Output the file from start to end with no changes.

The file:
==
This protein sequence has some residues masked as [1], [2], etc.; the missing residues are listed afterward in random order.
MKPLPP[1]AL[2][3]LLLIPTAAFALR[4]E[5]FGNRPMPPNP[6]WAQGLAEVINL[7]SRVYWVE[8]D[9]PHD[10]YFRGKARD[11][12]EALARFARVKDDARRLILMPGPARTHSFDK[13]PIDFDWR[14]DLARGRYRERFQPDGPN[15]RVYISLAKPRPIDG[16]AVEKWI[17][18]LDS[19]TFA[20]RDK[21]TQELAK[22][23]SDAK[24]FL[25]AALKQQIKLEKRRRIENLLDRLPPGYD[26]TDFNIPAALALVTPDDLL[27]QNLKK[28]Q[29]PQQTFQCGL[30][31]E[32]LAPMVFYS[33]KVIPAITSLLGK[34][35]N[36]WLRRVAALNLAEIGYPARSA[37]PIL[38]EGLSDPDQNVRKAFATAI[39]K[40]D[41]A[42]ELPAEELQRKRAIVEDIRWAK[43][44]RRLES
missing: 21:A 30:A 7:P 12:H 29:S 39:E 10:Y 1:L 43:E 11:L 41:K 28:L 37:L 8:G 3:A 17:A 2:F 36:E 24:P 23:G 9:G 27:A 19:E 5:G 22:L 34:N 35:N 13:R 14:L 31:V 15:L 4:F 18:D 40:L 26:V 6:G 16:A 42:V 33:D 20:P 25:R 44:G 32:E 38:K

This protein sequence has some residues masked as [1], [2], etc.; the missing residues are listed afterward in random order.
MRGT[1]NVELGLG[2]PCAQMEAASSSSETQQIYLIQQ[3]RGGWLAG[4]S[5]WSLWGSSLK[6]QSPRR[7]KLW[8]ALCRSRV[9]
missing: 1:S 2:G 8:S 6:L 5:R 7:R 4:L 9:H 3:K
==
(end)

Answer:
This protein sequence has some residues masked as [1], [2], etc.; the missing residues are listed afterward in random order.
MKPLPP[1]AL[2][3]LLLIPTAAFALR[4]E[5]FGNRPMPPNP[6]WAQGLAEVINL[7]SRVYWVE[8]D[9]PHD[10]YFRGKARD[11][12]EALARFARVKDDARRLILMPGPARTHSFDK[13]PIDFDWR[14]DLARGRYRERFQPDGPN[15]RVYISLAKPRPIDG[16]AVEKWI[17][18]LDS[19]TFA[20]RDK[21]TQELAK[22][23]SDAK[24]FL[25]AALKQQIKLEKRRRIENLLDRLPPGYD[26]TDFNIPAALALVTPDDLL[27]QNLKK[28]Q[29]PQQTFQCGL[30][31]E[32]LAPMVFYS[33]KVIPAITSLLGK[34][35]N[36]WLRRVAALNLAEIGYPARSA[37]PIL[38]EGLSDPDQNVRKAFATAI[39]K[40]D[41]A[42]ELPAEELQRKRAIVEDIRWAK[43][44]RRLES
missing: 21:A 30:A 7:P 12:H 29:S 39:E 10:Y 1:L 43:E 11:L 41:K 28:L 37:L 8:G 3:A 17:A 2:F 36:E 24:P 23:G 9:G 27:A 19:E 5:G 22:L 34:N 35:N 13:R 14:L 31:V 15:L 4:F 18:D 40:L 26:V 6:G 16:A 42:V 33:D 20:P 25:R 44:G 32:E 38:K

This protein sequence has some residues masked as [1], [2], etc.; the missing residues are listed afterward in random order.
MRGT[1]NVELGLG[2]PCAQMEAASSSSETQQIYLIQQ[3]RGGWLAG[4]S[5]WSLWGSSLK[6]QSPRR[7]KLW[8]ALCRSRV[9]
missing: 1:S 2:G 8:S 6:L 5:R 7:R 4:L 9:H 3:K